First in 45 years: Rising Yamuna waters reach Taj Mahal walls

First in 45 years: Rising Yamuna waters reach Taj Mahal walls

As floodwaters surround Delhi's Red Fort due to an overflowing Yamuna, India Today examines the shared history of the river, the Red Fort and the national capital.

The Yamuna River, which has been flowing above the danger mark in Delhi, crossed the 'low-level flood' of 495 feet in Agra, reaching the walls of Taj Mahal. This has happened for the first time in nearly 45 years that the river has reached this level. It has also submerged a garden behind the 17th century monument. As per local authorities, Yamuna reached the mark of 497.99 feet. However, the Archaeological Survey of India (ASI) said that there is no threat to the UNESCO World Heritage site. The water has entered the outer parts of Itimad-ud-Daula's tomb and the Dussehra Ghat near Taj Mahal.

According to local authorities, the Yamuna water is at 499.1 feet and is expected to rise further. The low flood level is 495 feet.

The rising level of the river is also threatening other monuments such as Rambagh, Mehtab Bagh, Zohra Bagh and Kala Gumbad but they are not at risk, as per ASI.

First in 45 years: Rising Yamuna waters reach Taj Mahal walls
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The officials also said that the water has not entered the basement of the Taj Mahal.

Meanwhile, officials in Agra stepped up relief preparedness as the water level in Yamuna rose to 495.8 feet on Sunday.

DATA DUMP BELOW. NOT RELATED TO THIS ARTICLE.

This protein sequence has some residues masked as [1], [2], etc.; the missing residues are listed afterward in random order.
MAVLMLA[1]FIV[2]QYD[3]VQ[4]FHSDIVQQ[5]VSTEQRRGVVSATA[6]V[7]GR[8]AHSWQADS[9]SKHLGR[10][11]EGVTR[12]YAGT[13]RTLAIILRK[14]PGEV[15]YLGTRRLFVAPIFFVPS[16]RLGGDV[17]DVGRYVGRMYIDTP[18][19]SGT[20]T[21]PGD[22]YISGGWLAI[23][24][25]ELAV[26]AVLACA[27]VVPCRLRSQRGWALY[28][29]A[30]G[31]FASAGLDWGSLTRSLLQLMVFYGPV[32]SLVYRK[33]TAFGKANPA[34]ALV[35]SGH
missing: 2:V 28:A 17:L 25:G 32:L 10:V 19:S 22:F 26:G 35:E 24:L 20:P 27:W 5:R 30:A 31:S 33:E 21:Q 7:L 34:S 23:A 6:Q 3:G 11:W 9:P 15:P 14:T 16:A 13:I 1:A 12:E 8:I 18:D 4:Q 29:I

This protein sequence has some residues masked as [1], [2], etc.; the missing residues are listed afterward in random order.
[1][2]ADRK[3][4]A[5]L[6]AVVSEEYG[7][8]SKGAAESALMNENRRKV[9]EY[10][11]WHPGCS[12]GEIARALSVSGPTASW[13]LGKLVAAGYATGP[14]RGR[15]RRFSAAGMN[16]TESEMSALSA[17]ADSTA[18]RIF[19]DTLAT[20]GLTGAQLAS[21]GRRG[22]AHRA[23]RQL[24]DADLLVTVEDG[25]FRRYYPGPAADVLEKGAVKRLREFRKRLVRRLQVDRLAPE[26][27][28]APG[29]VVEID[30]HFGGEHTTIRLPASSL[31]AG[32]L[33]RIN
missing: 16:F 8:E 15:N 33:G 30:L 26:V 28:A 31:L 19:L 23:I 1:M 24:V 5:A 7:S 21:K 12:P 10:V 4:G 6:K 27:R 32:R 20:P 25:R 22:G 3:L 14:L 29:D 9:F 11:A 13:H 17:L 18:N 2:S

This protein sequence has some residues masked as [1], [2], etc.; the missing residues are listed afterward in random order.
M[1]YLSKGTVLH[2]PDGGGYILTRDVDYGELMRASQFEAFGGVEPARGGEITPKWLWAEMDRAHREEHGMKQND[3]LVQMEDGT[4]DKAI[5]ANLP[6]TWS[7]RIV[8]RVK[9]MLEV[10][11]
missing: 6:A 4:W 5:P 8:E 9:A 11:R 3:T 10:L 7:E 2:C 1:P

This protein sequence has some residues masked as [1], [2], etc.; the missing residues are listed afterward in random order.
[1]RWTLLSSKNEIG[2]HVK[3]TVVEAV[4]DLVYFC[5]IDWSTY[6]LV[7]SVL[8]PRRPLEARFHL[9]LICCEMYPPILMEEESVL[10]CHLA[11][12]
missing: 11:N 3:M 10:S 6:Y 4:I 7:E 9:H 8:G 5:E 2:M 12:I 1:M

They also said that the road leading to the Taj Mahal got waterlogged due to backflow from drains falling into the flooded river.

District Magistrate Navneet Chahal inspected the low-lying areas in Agra city on Sunday and directed the officials concerned to make proper arrangements in case a flood-like situation arises.

"We are prepared to tackle a flood-like situation if it arises. Posts have been created and boatmen and divers are on alert. Locals in low-lying areas have been advised to remain alert," Yashvardhan Srivastav, ADM (Finance and Revenue), told news agency PTI.

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Arrangements have also been stepped up near the villages in the Agra district bordering the Chambal River, an official said.

According to the official, the rise in the Yamuna level here was caused by the release of water from two barrages in the last 24 hours - 1,06,473 cusec water from the Okhla Barrage and 1,24,302 cusec water from the Gokul Barrage in Mathura, where all seven gates have been opened.

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